The Swedish state-owned mining company LKAB unveiled massive new investments this week aimed at producing steel without fossil fuels.
The unprecedented plans, presented on Monday, should pave the way for global mining industry to help cut its carbon-footprints.
“This is the biggest transformation in the company’s 130-year history and could end up being the largest industrial investment ever made in Sweden. It creates unique opportunities to reduce the world’s carbon emissions and for Swedish industry to take the lead in a necessary global transformation,” said Jan Moström, president and CEO of LKAB, at a presentation.
LKAB is Europe’s largest iron-ore mining company, operating at Kiruna and Malmfälten in northern Sweden.
Investments are in the order of 10 to 20 billion Swedish kroner per year over the next 15 to 20 years. In total that will be between 150 and 400 billion kroner (€15 to €39bn) before 2040.
LKAB’s investments have three main directions:
- Set a new world standard for mining.
- Sponge iron produced using green hydrogen to replace iron ore pellets which will open the way for a fossils-free iron and steel industry.
- Using fossils-free technology to extract strategically important earth elements and phosphorous for mineral fertilizer from today’s mining waste.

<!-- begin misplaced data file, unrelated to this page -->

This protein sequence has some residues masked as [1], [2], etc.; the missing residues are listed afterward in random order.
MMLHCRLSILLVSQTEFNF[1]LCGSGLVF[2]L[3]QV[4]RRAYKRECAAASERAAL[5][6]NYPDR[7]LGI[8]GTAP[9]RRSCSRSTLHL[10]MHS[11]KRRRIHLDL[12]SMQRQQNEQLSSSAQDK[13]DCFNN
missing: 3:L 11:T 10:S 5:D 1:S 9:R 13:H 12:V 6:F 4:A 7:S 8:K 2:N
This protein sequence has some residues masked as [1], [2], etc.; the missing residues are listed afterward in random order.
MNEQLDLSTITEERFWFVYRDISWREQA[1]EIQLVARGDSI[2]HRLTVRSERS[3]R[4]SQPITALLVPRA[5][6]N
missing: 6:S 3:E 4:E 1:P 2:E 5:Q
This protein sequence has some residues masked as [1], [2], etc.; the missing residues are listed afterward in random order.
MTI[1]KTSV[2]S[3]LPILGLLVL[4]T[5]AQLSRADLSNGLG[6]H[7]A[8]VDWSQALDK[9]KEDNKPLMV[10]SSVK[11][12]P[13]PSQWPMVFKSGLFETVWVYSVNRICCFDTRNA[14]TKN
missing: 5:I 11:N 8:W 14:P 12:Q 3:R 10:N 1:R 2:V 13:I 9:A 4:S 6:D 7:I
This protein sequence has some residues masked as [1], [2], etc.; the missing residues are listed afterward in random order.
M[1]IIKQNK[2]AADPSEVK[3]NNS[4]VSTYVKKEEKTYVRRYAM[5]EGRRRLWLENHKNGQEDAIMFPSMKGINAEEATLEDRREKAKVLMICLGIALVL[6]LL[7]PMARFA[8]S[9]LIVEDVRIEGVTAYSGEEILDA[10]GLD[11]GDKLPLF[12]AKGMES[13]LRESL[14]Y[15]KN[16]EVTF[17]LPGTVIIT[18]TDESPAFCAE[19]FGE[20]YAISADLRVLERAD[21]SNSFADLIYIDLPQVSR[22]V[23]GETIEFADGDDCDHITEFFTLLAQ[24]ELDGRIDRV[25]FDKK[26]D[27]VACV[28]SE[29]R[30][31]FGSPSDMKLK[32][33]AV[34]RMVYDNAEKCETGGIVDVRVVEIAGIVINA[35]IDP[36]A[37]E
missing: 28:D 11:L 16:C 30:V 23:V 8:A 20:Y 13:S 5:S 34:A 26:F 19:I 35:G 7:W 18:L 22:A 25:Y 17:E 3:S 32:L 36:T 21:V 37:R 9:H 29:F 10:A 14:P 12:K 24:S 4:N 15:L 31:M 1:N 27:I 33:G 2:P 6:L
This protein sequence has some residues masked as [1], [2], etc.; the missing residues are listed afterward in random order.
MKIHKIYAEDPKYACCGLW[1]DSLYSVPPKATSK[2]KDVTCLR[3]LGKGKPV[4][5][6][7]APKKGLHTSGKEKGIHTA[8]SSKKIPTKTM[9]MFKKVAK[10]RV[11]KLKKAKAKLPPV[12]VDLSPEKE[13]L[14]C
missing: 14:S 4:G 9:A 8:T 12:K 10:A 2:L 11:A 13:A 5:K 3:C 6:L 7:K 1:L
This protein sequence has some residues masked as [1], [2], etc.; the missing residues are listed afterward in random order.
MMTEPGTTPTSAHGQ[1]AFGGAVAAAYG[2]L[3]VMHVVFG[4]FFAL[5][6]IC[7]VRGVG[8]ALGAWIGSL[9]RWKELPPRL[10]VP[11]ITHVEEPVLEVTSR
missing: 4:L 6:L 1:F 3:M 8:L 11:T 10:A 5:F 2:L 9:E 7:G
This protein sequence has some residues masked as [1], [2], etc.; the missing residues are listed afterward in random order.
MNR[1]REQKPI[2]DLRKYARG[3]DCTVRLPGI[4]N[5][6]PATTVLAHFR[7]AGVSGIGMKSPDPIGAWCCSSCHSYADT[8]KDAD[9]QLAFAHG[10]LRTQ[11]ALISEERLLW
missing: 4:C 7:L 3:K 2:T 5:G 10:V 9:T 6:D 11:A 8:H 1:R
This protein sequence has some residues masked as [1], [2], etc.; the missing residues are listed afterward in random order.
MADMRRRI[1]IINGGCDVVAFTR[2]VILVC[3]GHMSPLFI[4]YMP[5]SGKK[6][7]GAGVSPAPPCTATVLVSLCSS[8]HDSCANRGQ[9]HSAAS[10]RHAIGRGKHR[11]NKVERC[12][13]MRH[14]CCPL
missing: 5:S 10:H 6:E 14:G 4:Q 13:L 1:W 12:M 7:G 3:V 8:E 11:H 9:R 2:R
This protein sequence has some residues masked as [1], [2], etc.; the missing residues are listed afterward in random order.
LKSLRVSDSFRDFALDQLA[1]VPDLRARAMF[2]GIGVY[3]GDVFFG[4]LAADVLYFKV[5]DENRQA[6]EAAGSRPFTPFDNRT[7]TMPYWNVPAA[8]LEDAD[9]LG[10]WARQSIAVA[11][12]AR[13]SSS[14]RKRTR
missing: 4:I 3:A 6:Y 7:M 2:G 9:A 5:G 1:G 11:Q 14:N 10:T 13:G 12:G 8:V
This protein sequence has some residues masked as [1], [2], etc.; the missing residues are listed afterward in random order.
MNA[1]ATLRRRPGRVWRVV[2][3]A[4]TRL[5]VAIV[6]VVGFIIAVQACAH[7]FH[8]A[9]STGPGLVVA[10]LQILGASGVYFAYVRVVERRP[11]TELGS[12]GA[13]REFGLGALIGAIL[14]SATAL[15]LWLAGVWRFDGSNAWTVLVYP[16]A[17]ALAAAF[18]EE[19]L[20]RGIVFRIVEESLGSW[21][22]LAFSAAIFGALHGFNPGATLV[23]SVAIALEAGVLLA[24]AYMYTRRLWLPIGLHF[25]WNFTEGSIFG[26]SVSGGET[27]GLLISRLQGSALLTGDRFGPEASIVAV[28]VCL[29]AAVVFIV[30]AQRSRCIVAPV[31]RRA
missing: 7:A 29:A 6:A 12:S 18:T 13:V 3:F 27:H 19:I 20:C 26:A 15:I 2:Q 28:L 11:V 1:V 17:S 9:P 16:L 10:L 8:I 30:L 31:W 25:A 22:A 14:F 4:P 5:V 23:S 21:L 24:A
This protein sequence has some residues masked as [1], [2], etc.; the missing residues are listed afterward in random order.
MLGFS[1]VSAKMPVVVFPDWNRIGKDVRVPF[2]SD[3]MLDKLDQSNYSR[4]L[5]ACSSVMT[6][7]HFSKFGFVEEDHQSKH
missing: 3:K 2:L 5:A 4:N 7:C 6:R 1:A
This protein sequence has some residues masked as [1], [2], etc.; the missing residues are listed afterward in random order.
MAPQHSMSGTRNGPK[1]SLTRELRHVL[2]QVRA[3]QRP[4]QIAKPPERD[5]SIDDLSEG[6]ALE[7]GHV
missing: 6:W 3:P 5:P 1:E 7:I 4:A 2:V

“The market for iron and steel will grow, and at the same time the global economy is shifting towards a carbon-free future. Our carbon-free products will play an important part in the production of railways, wind farms, electric vehicles and industrial machinery. We will go from being part of the problem to being an important part of the solution,” said Moström.
Iron and steel production account for 7 percent of all carbon dioxide emissions globally. By transforming that production from the ore produced by LKAB, the company estimates a reduction in global carbon dioxide emissions of about 35 million tons. That corresponds to two-thirds of Sweden’s carbon dioxide emissions, or 3 times as much as if all cars in Sweden were parked for good.
The initiative by the Swedish mining giant fits perfectly well with the European Union’s recently approved plans for a 60 percent cut in emissions by 2030 and climate neutrality by 2050.
“Our transformation will dramatically improve Europe’s ability to achieve its climate goals,” said Moström.
The Swedish government strongly supports the green push.
“Sweden will continue to take global leadership in the industry’s transformation and show that a fossil-free society is within our reach. By setting an ambitious climate agenda we can lay the best foundation for innovation and enhanced competitiveness, thereby creating sustainable jobs throughout the country,” said Isabella Lövin, Minister for the Environment and Climate.
Ibrahim Baylan, Minister for Business, Industry and Innovation said the move will create a new Swedish export industry which also will bring about positive change beyond the country’s borders.
“LKAB is a company of great significance both locally and for the whole of Sweden, and with this strategy will continue to play an important role in Sweden’s prosperity. Collaboration, innovation and technological development will enable LKAB to continue its operations and contribute to substantial reductions in carbon emissions as well as increased circularity,” Baylan said.
The investment phase will provide for about 3,000 jobs a year, LKAB estimates. That is a massive increase in workforce for sparsely populated northern Sweden.
Norrbotten county will become a hub in a green industrial transformation, the company stated when presenting the plans on Monday.